The lawyers at Maya Murphy, P.C., are experienced and knowledgeable employment and corporate law practitioners and assist clients in New York, Bridgeport, Darien, Fairfield, Greenwich, New Canaan, Norwalk, Stamford, Westport, and elsewhere in Fairfield County.  If you have any questions relating to your non-compete agreement or would like to discuss any element of your employment agreement, please contact Joseph C. Maya, Esq. by phone at (203) 221-3100 or via e-mail at JMaya@Mayalaw.com.

Enforcing a Non-Compete Agreement in the Connecticut Insurance Industry

Grayling Associates, Inc. v. Villota, 2004 Conn. Super. LEXIS 1859
Case Background

Grayling Associates, Inc., an executive recruiting agency for large national insurance companies, employed Mr. Albert Villota from October 2002 to April 8, 2004.  The parties executed a non compete agreement at the start of Mr. Villota’s employment that prohibited him from working at a competing firm within a one hundred mile radius of Grayling’s Connecticut office for a period of two years after his termination.

He began to work at a direct competitor, Park Avenue Group, Inc. (PAG), after he voluntarily terminated his employment with Grayling.  The company sued Mr. Villota in Connecticut state court and sought the enforcement of the provisions contained in the non-compete agreement.

The Court’s Decision

The court found in favor of Grayling and granted the company’s request for injunctive relief.  It enjoined Ms. Villota from working at PAG or other companies in competition with Grayling until April 8, 2006, the end of the two-year period as stipulated in the non-compete agreement.  The court went on to confirm that the time and geographical restrictions in the agreement were reasonable so that they properly balanced the interests of the parties.

The major point of contention in the case focused on the one hundred mile radius restriction.  Grayling was based in Hartford, referred to by many in the business world as the “insurance capital of the world” and as such, the nature of its services was very dependent on its location and proximity to the city.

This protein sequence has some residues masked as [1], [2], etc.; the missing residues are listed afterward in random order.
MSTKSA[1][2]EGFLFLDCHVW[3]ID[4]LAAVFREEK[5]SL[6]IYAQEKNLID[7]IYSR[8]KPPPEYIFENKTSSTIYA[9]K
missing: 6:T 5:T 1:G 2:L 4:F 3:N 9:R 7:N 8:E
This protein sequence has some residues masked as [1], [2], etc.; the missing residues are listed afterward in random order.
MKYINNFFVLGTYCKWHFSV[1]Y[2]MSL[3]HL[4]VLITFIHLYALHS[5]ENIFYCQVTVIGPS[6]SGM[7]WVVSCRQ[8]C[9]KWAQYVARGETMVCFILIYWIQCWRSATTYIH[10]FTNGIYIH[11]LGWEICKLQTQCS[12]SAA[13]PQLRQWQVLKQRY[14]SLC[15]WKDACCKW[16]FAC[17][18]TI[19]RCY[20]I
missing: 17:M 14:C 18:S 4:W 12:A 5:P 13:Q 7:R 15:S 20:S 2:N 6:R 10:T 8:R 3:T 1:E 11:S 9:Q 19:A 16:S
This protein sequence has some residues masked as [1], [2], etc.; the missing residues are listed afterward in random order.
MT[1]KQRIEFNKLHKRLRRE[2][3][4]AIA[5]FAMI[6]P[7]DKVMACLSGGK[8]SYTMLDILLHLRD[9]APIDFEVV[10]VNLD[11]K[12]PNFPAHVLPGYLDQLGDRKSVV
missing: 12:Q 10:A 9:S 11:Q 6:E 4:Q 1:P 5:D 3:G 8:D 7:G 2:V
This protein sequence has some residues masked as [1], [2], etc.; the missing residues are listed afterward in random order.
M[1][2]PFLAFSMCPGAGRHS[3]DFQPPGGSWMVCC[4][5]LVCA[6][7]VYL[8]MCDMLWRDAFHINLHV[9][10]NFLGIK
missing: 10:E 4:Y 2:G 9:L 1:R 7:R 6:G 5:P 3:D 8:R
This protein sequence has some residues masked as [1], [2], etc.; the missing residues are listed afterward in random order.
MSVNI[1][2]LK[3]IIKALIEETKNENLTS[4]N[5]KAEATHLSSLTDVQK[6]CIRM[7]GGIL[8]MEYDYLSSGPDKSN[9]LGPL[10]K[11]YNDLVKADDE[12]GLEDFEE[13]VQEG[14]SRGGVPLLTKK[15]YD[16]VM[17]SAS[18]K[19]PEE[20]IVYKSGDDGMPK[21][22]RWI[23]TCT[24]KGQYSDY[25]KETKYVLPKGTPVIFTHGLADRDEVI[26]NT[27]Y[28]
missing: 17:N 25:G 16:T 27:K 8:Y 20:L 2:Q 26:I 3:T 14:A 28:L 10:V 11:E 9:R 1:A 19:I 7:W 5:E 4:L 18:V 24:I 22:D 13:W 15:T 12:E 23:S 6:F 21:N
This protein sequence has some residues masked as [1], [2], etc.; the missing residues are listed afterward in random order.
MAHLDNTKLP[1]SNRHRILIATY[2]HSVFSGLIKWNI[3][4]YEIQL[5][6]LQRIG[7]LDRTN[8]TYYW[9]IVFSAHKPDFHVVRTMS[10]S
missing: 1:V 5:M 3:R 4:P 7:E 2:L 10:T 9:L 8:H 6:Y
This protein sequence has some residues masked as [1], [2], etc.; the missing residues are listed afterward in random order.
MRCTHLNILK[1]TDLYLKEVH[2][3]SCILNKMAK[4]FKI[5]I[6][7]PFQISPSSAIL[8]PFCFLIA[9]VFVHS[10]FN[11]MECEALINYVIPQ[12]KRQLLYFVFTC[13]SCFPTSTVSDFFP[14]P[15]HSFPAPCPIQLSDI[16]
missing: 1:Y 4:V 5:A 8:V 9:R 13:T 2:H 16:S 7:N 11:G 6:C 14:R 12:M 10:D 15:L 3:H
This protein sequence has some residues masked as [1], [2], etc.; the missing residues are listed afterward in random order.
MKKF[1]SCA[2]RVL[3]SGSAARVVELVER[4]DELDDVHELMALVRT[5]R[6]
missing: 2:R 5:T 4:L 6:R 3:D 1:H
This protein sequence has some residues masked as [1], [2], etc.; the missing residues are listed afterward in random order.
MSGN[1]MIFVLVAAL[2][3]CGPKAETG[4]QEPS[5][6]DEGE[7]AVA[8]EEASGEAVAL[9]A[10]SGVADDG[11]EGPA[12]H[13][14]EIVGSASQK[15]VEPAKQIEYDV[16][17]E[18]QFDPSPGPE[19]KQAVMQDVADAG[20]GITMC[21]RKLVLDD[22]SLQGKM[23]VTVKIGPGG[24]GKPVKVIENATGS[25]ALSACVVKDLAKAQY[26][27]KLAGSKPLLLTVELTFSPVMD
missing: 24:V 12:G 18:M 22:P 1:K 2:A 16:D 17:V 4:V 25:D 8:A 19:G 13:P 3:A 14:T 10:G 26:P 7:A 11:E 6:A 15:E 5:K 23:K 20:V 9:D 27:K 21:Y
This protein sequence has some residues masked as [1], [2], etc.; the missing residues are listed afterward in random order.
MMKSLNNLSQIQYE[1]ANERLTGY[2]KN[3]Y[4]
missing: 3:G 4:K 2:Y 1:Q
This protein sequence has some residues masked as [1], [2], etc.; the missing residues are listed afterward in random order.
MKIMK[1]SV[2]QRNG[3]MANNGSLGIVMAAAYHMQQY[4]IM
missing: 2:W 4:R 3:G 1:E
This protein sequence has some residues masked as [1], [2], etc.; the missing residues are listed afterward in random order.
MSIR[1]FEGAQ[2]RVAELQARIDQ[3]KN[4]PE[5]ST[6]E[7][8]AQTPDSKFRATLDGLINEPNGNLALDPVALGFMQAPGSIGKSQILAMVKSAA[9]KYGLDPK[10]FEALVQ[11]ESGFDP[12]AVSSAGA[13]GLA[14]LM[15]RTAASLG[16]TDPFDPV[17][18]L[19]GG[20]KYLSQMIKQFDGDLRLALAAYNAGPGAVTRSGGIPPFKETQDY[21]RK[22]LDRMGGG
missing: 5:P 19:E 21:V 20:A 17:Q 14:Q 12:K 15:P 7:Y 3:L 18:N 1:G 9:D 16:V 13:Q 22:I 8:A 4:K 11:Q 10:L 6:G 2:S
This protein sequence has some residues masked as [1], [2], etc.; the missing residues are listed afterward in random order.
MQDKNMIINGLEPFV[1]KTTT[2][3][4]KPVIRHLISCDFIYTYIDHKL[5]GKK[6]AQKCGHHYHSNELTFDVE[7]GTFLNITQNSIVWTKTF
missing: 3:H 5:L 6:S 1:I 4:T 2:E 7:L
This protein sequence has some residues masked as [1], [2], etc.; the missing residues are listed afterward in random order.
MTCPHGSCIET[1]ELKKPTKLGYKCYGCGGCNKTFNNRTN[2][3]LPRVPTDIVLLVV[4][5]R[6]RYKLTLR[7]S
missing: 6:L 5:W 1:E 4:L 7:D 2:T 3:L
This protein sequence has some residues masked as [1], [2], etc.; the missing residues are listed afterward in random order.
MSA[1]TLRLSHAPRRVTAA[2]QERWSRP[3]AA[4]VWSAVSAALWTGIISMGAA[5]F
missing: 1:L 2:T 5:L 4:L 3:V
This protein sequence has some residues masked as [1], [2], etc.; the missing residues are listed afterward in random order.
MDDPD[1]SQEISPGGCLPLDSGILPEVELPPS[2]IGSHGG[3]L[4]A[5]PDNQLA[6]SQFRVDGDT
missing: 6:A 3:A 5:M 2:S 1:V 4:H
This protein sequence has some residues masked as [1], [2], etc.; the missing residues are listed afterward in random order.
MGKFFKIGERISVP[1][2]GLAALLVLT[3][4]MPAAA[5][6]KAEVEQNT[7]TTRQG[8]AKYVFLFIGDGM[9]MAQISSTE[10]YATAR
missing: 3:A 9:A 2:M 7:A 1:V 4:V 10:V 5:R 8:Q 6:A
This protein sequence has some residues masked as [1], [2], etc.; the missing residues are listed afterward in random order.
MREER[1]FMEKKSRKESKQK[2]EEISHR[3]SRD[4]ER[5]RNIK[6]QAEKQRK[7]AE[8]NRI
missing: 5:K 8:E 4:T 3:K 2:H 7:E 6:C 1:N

Many of the nation’s most prominent insurance firms have their headquarters in Hartford and Mr. Villota’s actions within the vicinity of the city could negatively affect Grayling’s business interests and operations.  Grayling noted that the non-compete agreement allowed for the application of the “blue pencil rule” that would allow the court to modify the terms of the geographical restriction.  The court held that the restriction was enforceable as stated in the agreement and enforced the one hundred mile radius provision to protect Grayling’s legitimate interests.

The lawyers at Maya Murphy, P.C., are experienced and knowledgeable employment and corporate law practitioners and assist clients in New York, Bridgeport, Darien, Fairfield, Greenwich, New Canaan, Norwalk, Stamford, Westport, and elsewhere in Fairfield County.  If you have any questions relating to your non-compete agreement or would like to discuss any element of your employment agreement, please contact Joseph C. Maya, Esq. by phone at (203) 221-3100 or via e-mail at JMaya@Mayalaw.com.